Everyone knows the facts; FX is the biggest market in the world. Everybody needs it, everyone uses it. Its liquidity is unparalleled, and its depth has no match, but that does not mean it is easy to decipher. For decades brave men and women have tried to figure its intricacies and make sense of its many complex factors. Sometimes to great success and other times with spectacular failures. There are a few things that have remained constant, a biggie is the safe heaven factors. In times of peril the USD strengthens. That is a rule by which we live. It is the reserve currency of the world, and we know its demand increases with any spike in risk. It is a safety-blanket of sorts. When there are hardships in markets, having US Dollars allow you to sleep better, but is that about to change? Has the recent turn of events and the unprecedented response from the FED distorted this fact and dented the safe heaven status of the USD? It is a question that has tremendous implications for the future of capital markets. It would be the biggest paradigm shift in market history, and, I would guess there is no way any market participant would be ready for it. Let’s dig a little deeper, for that, we can turn to the charts.
Let’s look aa a daily chart of the EURUSD vs. the SPX. It shows a remarkably strong correlation. As the SPX continues to grind higher, the EUR strengthens.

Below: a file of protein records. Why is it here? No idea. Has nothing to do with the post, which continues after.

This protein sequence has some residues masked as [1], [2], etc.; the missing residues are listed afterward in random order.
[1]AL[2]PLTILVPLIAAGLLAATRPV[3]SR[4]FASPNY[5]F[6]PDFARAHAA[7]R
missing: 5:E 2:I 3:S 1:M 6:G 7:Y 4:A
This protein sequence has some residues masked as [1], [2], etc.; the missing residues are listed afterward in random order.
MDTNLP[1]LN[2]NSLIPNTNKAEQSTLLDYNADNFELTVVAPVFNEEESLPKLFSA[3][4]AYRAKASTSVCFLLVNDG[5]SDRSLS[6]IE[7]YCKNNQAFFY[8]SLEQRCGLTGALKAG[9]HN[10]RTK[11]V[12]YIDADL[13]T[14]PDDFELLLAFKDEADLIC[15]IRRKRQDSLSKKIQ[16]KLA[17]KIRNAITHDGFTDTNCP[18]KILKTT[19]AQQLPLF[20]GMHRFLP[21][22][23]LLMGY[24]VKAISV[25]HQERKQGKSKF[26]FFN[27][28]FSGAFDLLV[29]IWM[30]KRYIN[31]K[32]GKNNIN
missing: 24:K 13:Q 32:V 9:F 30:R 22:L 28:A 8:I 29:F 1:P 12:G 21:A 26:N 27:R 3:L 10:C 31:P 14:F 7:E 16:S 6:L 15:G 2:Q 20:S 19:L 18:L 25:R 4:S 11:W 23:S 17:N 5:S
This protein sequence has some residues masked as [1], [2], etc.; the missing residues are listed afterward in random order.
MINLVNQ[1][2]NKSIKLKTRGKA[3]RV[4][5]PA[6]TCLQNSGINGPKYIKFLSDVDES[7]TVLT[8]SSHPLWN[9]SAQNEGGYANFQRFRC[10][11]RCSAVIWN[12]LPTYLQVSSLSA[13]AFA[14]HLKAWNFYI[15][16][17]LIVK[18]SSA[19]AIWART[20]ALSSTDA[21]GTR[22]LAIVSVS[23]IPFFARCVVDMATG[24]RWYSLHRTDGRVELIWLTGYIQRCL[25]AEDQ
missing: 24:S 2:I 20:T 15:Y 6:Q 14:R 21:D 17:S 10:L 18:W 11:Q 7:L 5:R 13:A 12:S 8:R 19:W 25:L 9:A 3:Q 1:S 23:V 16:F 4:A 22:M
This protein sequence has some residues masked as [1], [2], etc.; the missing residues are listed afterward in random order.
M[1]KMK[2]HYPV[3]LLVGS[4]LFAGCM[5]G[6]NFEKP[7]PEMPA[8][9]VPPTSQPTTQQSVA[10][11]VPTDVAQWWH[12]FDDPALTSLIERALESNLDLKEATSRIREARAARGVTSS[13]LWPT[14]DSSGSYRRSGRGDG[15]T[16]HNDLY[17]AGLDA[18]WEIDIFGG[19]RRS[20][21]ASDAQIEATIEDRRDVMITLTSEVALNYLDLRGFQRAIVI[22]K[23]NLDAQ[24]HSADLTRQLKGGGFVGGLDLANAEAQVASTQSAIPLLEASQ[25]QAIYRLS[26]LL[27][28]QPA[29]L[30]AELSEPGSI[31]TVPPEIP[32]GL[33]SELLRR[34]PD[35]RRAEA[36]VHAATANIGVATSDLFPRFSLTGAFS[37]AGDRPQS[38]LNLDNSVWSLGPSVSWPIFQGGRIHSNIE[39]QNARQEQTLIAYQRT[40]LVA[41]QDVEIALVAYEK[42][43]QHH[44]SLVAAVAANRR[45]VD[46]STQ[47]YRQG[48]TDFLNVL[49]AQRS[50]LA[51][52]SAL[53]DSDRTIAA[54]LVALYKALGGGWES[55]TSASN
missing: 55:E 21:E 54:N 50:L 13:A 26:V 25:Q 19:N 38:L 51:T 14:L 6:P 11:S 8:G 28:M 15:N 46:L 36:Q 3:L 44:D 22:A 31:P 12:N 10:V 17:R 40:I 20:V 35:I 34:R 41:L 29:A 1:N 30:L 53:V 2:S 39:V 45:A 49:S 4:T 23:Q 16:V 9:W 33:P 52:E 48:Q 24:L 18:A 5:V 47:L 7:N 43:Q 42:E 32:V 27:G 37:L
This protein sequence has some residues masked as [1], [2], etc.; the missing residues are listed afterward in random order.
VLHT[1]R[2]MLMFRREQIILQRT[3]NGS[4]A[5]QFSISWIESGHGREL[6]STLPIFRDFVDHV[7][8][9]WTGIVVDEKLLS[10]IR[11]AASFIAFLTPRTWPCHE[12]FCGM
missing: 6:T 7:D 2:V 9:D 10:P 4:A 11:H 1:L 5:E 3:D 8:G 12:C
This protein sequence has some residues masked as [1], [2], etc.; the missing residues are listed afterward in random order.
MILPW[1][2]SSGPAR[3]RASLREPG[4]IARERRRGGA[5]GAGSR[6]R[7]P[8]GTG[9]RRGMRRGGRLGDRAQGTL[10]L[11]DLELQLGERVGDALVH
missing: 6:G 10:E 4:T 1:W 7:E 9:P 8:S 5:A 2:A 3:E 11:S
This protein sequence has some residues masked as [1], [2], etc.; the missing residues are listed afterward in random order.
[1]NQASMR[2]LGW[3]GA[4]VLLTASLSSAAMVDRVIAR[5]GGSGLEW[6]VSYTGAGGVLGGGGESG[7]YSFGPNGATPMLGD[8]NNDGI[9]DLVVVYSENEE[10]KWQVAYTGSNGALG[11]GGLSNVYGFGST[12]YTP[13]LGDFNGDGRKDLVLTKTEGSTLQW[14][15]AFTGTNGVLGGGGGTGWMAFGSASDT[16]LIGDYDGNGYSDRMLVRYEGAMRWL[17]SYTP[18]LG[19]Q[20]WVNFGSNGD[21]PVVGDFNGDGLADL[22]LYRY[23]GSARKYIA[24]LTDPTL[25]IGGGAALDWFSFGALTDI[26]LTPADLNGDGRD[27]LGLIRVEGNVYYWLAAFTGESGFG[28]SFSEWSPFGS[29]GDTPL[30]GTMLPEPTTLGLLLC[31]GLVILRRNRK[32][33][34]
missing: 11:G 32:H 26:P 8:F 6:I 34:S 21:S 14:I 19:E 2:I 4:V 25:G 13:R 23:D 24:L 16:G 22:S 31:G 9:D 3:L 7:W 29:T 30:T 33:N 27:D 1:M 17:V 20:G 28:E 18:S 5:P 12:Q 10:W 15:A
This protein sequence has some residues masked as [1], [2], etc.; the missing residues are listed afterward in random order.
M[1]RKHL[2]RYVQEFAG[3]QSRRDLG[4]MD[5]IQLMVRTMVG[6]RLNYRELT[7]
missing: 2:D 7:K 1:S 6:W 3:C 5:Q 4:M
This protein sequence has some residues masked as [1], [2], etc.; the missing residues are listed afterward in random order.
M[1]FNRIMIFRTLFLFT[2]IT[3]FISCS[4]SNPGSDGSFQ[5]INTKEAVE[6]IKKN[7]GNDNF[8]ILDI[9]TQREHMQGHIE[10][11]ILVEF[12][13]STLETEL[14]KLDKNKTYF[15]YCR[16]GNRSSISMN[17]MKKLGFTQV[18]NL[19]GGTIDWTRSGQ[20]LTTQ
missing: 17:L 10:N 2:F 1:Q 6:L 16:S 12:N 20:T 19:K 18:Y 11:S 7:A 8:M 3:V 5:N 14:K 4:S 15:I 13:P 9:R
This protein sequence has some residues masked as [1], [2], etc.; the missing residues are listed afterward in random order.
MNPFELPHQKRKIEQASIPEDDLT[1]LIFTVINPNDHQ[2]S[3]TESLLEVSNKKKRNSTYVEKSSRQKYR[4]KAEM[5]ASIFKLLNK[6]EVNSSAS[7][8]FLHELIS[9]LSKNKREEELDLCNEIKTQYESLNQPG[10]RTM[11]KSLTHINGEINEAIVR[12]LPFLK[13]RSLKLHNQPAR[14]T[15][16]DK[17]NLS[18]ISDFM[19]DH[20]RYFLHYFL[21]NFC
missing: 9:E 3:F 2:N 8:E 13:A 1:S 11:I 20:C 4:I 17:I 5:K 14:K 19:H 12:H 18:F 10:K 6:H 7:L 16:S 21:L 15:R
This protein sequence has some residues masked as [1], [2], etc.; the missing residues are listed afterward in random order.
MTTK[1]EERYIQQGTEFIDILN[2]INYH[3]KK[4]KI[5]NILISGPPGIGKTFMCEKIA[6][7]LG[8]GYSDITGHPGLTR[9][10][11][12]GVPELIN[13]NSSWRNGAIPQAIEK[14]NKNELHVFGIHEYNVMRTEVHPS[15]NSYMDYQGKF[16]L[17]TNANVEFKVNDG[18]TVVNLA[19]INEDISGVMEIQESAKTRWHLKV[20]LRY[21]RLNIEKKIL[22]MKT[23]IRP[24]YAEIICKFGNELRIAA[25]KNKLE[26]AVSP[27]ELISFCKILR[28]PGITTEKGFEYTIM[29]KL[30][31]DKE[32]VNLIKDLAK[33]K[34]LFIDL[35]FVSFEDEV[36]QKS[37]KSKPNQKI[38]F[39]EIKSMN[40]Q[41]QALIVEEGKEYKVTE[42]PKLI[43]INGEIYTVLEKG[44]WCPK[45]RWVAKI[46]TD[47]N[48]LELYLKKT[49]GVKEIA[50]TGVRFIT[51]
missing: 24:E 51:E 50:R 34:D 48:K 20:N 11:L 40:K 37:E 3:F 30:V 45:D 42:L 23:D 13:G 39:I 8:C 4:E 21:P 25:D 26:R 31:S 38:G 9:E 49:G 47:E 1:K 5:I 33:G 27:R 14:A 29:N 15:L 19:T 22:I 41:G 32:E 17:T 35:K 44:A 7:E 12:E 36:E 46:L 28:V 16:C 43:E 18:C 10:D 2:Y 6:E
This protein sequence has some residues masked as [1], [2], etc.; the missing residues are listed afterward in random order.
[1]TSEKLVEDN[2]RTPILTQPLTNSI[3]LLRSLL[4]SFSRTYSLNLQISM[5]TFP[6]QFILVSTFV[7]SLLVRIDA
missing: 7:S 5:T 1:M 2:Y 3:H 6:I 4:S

Recently we have seen some pretty decisive moves by other countries trying to end the decade’s long hegemony of the USD. We saw the Russian Wealth Fund, a $ 185 Billion entity, ditch the Dollar for other currencies. We have also seen several of the world’s biggest nations chip away at the Dollar’s dominance. The emergence of China as a dominant player and the strategic location of the EU have had an impact on how reserve managers allocate. It is not surprising that the Dollar’s leadership is being put to the test.
But what are the alternatives? What can reserve managers hold instead of USD? Is there anything on the horizon that could replace the liquidity it offers? Is that even the right way to think about it? Can a basket of currencies be cobbled up that offer the same safety that the USD does?
Here is a startling fact, 79.5% of global trade is done in US Dollars. Another impressive statistic, the EURODOLLAR market, that totaled about $ 14 Trillion in 2016, is estimated to be north of $ 50 Trillion now. Needless to say, the market is short dollars.
What role does the BOND market play in all of this? As BONDS continue their torrid decades-long-rally, there is the pending issue that market forces could take yields into negative territory. That not only would be unprecedented, but would alter the capital market landscape in a major way.
The chart of the 10-year bond tells a graphic story. This would not be the CENTRAL BANK pushing for negative rates. This would be market forces taking rates negative, a major difference.
Are we headed towards an environment where bonds will yield negative returns? Talk about a major distortion in markets. What implications does that nugget have on the USD?
I don’t have all the answers. I truly wish I did. I have always been one who seeks the safety of the USD above all else. I have seen my fair share of sigma events and what ensues after, a massive USD spike. I am slated bullish USD as I feel uneasy with the way risk is being priced, but I am uncertain. I do not know what the future holds for the USD. One thing I am pretty convinced of, if there would be a paradigm shift away from the USD, it will catch the markets by complete surprise.
Oscar G. Salem
Founder, Managing Partner
BCM Partners, LLC